We see what we think we鈥檙e looking for

- english cave diving decision-making gareth lock rebreather situation awareness Feb 12, 2022

On 14 April 1994, two USAF F-15C fighter jets engaged two US Army UH-60 Blackhawk helicopters in Northern Iraq thinking they were Iraqi Mi-24 Hind attack helicopters and shot them both down with the loss of all 26 people on board. This is despite both highly trained fighter pilots visually identifying the helicopters as they flew past within 1000 ft of them. Furthermore, an Airborne Warning and Control System (AWACS) was on station providing oversight of the airspace to give them cues about hostile threats.

1994 Black Hawk shootdown incident - Wikipedia

How could this happen?

Probably, more importantly to you as you’ve got this far is what has this go to with diving? You aren’t operating in hostile airspace and you’re not flying a multi-million-dollar jet (admittedly a few of you might be doing this!). But what you do all the time is make decisions based on incomplete information, when under some form of time pressure and influenced by social and peer pressure to achieve a goal or reward.

This short article will look at how it made sense for the pilots on that day to ‘visually identify’ two Mi-24 Hind helicopters but shoot down two UH-60 Blackhawk helicopters, and how this is relevant to you as a diver, an instructor, a member of an agency who puts training materials together, or finally, someone involved in incident investigation.


From 1991 to 1996, coalition forces enforced a no-fly zone in Northern Iraq to provide protection for a humanitarian operation on the ground. US Army UH-60 helicopters operated in the low-level airspace, below 400ft, supporting ground forces and moving VIPs and staff around. The F-15s were part of the multiple air packages that would ensure there were no hostile forces in the airspace. The Air Interdiction fighters, which included F-15s, were supposed to be the first aircraft into the operational area. However, on many occasions, the UH-60s undertook their missions before the fighters arrived on scene. While this deviation was known about by the AWACS, the F-15s didn’t know this because of a breakdown of communications, both prior to launch and also during the fateful mission.

The Shootdown

On the day itself, when the two UH-60s flew into the operational area, they should have changed a setting on a black box (IFF) that would identify them as friendly to AWACS and coalition fighter aircraft. However, at some point in the previous 2 years, the planning and operational teams of the UH-60 had been missed off the paperwork where this change in procedure had been detailed and no one in the AWACS had noted this omission over these 2 years when the helicopters entered the area without the correct code. To a radar-equipped aircraft, this IFF would indicate it was unknown or hostile. Another form of IFF, Mode IV, which was fitted to the Blackhawks didn’t appear to work on the day.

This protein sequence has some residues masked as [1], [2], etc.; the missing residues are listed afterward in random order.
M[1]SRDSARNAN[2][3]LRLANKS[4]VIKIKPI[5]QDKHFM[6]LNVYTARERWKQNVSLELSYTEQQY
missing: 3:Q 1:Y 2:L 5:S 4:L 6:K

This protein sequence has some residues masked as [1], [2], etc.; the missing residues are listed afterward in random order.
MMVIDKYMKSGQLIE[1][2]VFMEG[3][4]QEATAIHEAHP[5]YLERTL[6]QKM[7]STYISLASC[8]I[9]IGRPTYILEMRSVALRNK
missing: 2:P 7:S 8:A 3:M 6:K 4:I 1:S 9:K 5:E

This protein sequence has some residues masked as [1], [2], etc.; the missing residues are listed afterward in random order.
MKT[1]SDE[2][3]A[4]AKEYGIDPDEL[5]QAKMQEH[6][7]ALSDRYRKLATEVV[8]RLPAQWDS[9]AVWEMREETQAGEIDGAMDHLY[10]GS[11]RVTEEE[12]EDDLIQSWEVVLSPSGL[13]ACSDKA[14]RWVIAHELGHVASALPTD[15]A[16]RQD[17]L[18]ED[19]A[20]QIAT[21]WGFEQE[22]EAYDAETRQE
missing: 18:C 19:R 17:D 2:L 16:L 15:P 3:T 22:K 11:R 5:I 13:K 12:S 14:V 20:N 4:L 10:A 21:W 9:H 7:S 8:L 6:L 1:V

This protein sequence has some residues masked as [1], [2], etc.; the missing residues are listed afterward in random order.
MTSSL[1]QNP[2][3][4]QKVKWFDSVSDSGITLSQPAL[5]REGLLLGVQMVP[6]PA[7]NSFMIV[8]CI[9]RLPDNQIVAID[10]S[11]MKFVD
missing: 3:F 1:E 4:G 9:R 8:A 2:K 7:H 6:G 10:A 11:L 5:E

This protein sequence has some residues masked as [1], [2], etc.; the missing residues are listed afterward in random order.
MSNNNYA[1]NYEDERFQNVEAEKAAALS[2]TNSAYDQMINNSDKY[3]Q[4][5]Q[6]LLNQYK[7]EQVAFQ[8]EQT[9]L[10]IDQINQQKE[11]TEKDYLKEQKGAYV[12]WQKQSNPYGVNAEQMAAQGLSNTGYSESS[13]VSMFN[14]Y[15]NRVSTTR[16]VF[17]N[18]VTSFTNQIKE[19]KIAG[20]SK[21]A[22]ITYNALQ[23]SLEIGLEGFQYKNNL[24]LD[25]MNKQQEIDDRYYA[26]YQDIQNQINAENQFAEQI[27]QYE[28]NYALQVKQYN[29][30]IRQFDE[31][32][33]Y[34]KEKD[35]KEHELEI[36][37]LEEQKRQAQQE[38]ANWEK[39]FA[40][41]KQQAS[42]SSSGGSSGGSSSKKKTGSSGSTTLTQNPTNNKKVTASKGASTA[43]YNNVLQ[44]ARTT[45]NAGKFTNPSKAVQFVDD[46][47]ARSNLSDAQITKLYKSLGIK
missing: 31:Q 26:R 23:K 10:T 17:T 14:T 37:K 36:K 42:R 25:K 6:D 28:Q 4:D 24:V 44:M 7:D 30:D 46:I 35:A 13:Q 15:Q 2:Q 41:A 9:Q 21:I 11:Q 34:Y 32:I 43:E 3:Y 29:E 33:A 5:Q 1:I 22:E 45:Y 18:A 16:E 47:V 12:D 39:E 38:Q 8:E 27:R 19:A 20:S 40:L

As the UH-60s left one base for another, they disappeared from the radar screen of the AWACS as they were in mountainous terrain. This was noticed by one crew member, who handed it over to another crew member who didn’t notice, but then the display ‘timed-out’ as it should have done, and the contact was lost. When the UH-60s’ tracks reappeared a few minutes later, they were treated as an unknown as no one had made the link with the previous helicopter mission. At the same time, the lead F-15 picked up a contact and started to interrogate it with their own IFF equipment. None of the responses came up conclusive as being friendly, so Lead asked his wingman to check using their radar and IFF equipment, and he confirmed them as not being friendly forces. They then descended to low level to visually identify the contacts as part of their rules of engagement. The formation of two started about 10km behind the helicopters, with No 2 of the F-15s approximately 4km behind Lead. As they overtook the helicopters flying at around 500kts, they were 360kts faster than the helicopters and passed 1000ft to the left and 500ft above. 

1994 Black Hawk shootdown incident - Wikiwand

The lead pilot called ‘VID Hind, correction, Hip….no Hind’. and pulled up to check his ‘cheat sheet’ of recognition diagrams as he wasn’t quite sure. He then called ‘Confirm Hinds’. No. 2 came in at the same speed and called ‘ID Hind, Tally 2, lead trail, TIGER 02, confirm Hinds.’ AWACS responded ‘Confirm Hinds’. Both aircraft pulled up, circled back and then lined up for their air-to-air missile shots. Lead did a final check of ID using the IFF and it came back as negative, not friendly. Lead fired on the trailing helicopter and No. 2 took the lead helicopter. Both aircraft were immediately destroyed with a total loss of life.